Thursday, November 20, 2014

Arizona-Sonora Desert Museum - 11/19/14

Today we visited this fabulous museum! It is rated one of the Top 10 Museums in the US and the top attraction in Tucson. So, of course, it was the first place we wanted to see after arriving yesterday.

The museum is comprised of 98 acres and is a combination zoo, botanical garden, art gallery, and natural history museum. There are major conservation and research programs that support programs to conserve the Sonoran Desert region.

About 85% of the museum is outdoors. It was a beautiful day (about 75 degrees F) to be there. We spent about 3.5 hours exploring the exhibits and the 1/2 mile Desert Loop Trail. This is one of those places that you could visit again and again. There is so much to see and enjoy.

Our first stop was the Reptile, Invertebrate, Amphibian House. Here are some of the things we say there. Western Diamond Back Rattlesnake (and there were about 6 other types of snakes there, but I will not bore you but one more snake photo after this one!)

Speckled Rattlesnake.

Sonoran Desert toad - their venom is dangerous and can be fatal to small mammals including dogs.

Endangered Sonoran Tiger salamander.

Desert Tarantula - they are totally creepy...even in a cage.

Desert Loop Trail. 


Javalina - can you see the three in this photo? There is a enclosure in the desert area for their habitat.

Cactus on Desert Loop Trail.

Saguaro takes 75-100 years before arms start to grow. When they have no arms, they are called spears. They have beautiful flowers that bloom in May. They are Arizona's state flower.

Barrel Cactus ... check out the yellow fruit on top that forms after flowers bloom.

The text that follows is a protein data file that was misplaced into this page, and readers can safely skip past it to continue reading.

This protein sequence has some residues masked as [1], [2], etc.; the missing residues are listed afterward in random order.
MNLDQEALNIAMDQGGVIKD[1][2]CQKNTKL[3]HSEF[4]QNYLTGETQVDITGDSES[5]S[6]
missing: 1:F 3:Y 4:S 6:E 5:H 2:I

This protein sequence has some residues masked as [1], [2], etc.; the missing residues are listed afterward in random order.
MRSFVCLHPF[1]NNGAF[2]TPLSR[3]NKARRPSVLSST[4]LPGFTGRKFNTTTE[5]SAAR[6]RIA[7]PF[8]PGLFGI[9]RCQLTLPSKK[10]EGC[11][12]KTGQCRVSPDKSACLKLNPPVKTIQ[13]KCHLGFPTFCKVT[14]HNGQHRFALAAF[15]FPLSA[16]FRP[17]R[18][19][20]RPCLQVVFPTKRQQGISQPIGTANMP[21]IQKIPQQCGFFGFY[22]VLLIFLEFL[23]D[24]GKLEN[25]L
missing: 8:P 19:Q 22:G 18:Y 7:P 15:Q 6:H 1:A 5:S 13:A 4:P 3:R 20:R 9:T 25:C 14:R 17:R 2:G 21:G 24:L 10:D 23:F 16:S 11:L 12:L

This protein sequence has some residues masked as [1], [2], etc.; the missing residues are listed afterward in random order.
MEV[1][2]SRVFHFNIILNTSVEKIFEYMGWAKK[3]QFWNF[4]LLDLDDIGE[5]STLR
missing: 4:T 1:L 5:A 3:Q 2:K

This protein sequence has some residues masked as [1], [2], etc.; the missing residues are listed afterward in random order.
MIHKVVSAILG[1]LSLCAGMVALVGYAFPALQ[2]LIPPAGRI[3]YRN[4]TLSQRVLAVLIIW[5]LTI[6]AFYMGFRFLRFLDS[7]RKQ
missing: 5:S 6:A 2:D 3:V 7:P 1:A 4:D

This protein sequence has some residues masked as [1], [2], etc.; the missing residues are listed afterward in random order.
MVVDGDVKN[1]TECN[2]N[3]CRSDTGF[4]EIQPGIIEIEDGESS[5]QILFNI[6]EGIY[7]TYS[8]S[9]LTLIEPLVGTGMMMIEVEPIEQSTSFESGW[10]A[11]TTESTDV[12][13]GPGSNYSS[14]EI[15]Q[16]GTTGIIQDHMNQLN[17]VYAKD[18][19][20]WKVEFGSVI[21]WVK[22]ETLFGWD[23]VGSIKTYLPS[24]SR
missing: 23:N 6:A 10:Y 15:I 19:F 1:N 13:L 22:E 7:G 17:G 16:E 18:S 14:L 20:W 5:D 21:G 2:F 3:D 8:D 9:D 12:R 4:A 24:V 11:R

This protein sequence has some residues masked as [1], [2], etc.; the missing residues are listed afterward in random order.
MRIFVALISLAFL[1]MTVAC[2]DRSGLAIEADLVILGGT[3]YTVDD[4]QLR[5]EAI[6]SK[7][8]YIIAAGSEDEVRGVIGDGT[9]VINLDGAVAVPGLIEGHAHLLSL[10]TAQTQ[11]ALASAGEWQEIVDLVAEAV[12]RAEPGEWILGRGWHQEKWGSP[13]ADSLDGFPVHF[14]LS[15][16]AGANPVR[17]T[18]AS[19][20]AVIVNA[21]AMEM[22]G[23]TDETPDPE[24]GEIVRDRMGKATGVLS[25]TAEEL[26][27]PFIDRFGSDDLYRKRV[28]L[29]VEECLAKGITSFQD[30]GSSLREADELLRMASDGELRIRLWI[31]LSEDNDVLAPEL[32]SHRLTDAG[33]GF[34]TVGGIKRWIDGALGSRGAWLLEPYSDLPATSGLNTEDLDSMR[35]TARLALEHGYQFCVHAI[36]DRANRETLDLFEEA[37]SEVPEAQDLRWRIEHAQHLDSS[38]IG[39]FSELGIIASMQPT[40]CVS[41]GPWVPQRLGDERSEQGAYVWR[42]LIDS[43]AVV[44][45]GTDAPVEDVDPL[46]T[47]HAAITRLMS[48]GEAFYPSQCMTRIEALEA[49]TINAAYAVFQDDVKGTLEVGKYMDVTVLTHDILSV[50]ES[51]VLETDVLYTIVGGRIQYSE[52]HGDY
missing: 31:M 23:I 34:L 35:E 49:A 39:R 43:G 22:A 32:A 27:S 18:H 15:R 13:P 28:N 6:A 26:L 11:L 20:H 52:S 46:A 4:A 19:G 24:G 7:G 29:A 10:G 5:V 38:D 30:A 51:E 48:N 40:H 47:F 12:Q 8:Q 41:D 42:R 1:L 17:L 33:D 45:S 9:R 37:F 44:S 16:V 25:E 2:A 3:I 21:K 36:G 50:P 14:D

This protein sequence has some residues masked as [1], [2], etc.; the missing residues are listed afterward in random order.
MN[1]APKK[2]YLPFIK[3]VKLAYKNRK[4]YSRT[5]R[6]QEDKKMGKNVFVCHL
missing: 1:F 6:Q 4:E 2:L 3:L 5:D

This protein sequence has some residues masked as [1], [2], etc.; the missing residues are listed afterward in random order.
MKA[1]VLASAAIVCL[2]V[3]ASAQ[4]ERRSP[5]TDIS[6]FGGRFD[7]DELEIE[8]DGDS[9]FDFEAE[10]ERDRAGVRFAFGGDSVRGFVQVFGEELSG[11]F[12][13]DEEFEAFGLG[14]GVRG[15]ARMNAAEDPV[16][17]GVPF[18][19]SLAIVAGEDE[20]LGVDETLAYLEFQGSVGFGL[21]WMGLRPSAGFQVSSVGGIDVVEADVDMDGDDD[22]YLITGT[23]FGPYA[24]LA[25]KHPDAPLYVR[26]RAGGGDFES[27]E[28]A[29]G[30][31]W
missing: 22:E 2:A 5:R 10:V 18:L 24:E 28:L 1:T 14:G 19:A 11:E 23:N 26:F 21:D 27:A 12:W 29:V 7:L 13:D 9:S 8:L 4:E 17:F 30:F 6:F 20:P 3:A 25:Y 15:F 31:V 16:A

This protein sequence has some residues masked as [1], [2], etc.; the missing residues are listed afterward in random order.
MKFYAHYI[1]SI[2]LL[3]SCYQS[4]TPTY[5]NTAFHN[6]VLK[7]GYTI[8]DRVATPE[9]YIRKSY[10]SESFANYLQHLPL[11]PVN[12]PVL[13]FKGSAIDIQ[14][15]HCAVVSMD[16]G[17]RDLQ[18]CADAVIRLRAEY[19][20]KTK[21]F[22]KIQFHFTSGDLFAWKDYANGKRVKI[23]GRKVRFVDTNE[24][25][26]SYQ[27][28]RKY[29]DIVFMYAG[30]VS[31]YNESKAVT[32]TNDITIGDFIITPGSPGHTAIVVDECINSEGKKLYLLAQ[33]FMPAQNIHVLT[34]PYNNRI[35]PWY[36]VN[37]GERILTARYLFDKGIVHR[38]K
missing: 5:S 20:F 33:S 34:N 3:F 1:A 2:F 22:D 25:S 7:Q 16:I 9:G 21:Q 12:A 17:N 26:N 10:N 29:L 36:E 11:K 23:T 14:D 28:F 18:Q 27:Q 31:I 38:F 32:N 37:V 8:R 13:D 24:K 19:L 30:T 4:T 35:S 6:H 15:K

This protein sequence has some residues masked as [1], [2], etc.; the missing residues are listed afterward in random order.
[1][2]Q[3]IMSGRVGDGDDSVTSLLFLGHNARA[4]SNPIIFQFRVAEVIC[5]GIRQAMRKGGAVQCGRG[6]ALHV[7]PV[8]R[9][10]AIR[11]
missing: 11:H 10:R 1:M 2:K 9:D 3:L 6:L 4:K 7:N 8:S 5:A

If bats were our size, this is how big their ears would be.

Life on the Rocks display - Frogs.

Desert Squirrel.

Cactus Garden - Pipe Organ Cactus.

More cacti!

Saguaro spears.
Agave (right).
Pin Cushion Cactus.
Golden Hedgehog.
Creeping Devil.

Bighorn Sheep Habitat.

Raptor Free Flight Show.  This was presented at 2 pm on the day we visited and was very impressive. All of the birds are untethered and fly in the open desert. Multiple handlers are located in various locations around the presentation area enabling everyone to see these amazing raptors. Check the schedule to see one planned for the day you visit.

Gray Hawk.

Barn Owl.

Harris's Hawks. They are the only known bird of prey that hunt in groups of 3-7. Due to their coordinated hunting ability, they are referred to as a "flying wolfpack."

They frequently perch atop Saguaro cactus to search for prey.

A Peregrine Falcon was also included in the demonstration. They can fly up to 240 mph and catch their prey in mid-air. Needless to say, I did not catch a decent photo of the falcon in flight!

Butterfly Garden. 

Hummingbird Aviary. This place was amazing. We saw so many of these amazing birds but only captured a couple of decent photos.

Desert Tortoise. Not a great photo, but the tortoise was chilling in the shade.

John, squeezing into his tortoise shell!

Walk-In Bird Aviary

Our last stop was at the Ironwood Arts Gallery.  There is beautiful artwork of the various animals of the desert on display. Also, these guys caught my eye (they are not a artwork...they are real!)

Admission rates are as follows:
$19.50 = Adults
$17.50 = Seniors (65+)
$15.50 = Youth (13-17)
$  6.00 = Kids (4-12)

We purchased a Savings Passport book for $18 that has "buy one get one free" coupons for many Tucson attractions. So we paid $17.50 for admission for both of us. Hours vary slightly by season, so check their web site for this information. The museum is open 365 days a year.


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